I like to use fused plastic because the material is easily available and versatile. I use it in quite a few of my projects.
I made a cardboard tray and lined it by fusing a plastic bag directly on the cardboard. I also made the handles for the tray by fusing plastic around a nylon cord. My junk mail and magazine vases have removable fused plastic linings. This lets me fill them with water for fresh flowers. I created plastic versions of my origami accessories with squares of fused plastic. These are great because they’re more durable than the paper versions. I even use this technique to wrap gifts.
Fused plastic is waterproof, flexible, easy to work with, and a cinch to make.
A word of caution—there will be fumes! Make sure you fuse your plastic in a room with good ventilation!
1 plastic bag
1 pair scissors
wax paper, parchment paper, or copy paper (Forego used copy paper. The ink from the paper may transfer onto your iron or the plastic. Use new copy paper. You can always print on the paper after you are done using it to your fuse plastic. I’m going to use wax paper because it’s what I have in my kitchen at the moment.)
1 clothes iron
1 towel, ironing board
First, cut off the bottom seam of the bag.
Now cut off the handles.
Flatten out the bag.
If you’re using a towel, layout it out on your work surface. I prefer using towels because I find it easier to fuse sheets of plastic on a larger surface.
If the plastic bag has printed graphics, turn the bag inside out. This prevents the bag’s ink from transferring onto your waxed paper or iron and smudging everywhere.
Lay a protective sheet of wax, parchment, or copy paper underneath the bag.
Place second a sheet on top.
Set the iron on polyester or rayon and turn off the steam.
Iron the plastic bag, running the hot iron from the center outwards. This prevents air from getting trapped in the bag and forming bubbles. If you do find bubbles you can pop them with a pin and iron over them. Keep the iron moving at all times running over the entire surface two to three times. The plastic bag will smoothen and the protective sheet will adhere to the plastic bag. Be careful to run the iron over the protective sheet only and not directly on the plastic bag, otherwise, you may melt the bag onto your work surface and your iron.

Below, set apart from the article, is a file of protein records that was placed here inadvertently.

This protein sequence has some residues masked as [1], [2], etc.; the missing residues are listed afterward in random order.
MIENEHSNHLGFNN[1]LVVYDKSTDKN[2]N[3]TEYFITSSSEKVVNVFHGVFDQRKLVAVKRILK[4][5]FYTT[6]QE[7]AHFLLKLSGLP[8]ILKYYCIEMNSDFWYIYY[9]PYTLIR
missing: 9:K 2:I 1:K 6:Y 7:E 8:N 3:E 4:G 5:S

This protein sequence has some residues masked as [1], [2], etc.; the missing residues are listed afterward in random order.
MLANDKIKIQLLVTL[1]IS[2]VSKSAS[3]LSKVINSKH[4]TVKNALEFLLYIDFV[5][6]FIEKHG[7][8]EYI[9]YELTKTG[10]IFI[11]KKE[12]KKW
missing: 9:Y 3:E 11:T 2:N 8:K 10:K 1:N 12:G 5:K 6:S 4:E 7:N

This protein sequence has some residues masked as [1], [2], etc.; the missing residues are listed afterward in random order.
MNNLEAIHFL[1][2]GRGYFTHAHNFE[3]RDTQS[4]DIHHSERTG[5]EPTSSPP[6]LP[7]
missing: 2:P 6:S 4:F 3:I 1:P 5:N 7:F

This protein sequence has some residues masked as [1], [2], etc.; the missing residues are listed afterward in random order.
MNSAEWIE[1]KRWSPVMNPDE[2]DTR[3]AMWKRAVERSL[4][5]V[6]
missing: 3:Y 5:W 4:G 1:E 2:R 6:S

Turn the plastic bag over while keeping it sandwiched between the protective sheets.
Iron this side of the plastic bag.
Allow the fused plastic to cool.
Once it’s cool to the touch carefully peel off the protective sheets. If the plastic isn’t fused completely sandwich it between protective sheets and iron again.
Now you have a two-ply sheet of fused plastic. You can make it thicker by ironing another plastic bag onto it. Remember to sandwich the plastic between protective paper before ironing!
Keep the scraps from the bottom and handles. You can place them on top and fuse them with the main part of the plastic bag too, so there’s no need to throw anything in the trash.
Ironing your plastic a little longer will cause it to melt and form holes. This can make for an interesting texture, but be careful not to burn it!
You can fuse multiple bags together to make an even thicker and more durable plastic sheet. Fuse additional plastic bags by stacking one on top and fusing it completely before stacking on another. If you try ironing together a stack that’s too thick, the iron may not be able to fuse the bags in the center of the stack
Cut out shapes from different colored bags and fuse them on a fused plastic sheet for like an appliqué effect.
I made my plastic origami using four-ply fused plastic. You can even go up to six or eight-ply.
Here’s a tip from a talented crafter, Arely. You can use clear plastic bags to laminate paper. If you use a clear plastic bag, be careful because it tends to melt faster. After fusing, the plastic will still be clear, but it will have a matte finish.
Becky, the plastic crafting maven of Crop Rotation, says sewing plastic is like sewing regular fabric but can be a little more slippery. Use denim sewing machine needles and general-purpose yarn or denim yarn.
Becky, a college math professor with a crafty side, sent me a selection of her projects. She uses rare bags and ones that friends or family bring back from other countries. She’s made a brilliantly graphic messenger bag and iPad sleeve by carefully composing a collage of prints. Check out more of her math-influenced creations at Crop Rotation, and see what inspires her on her Pinterest.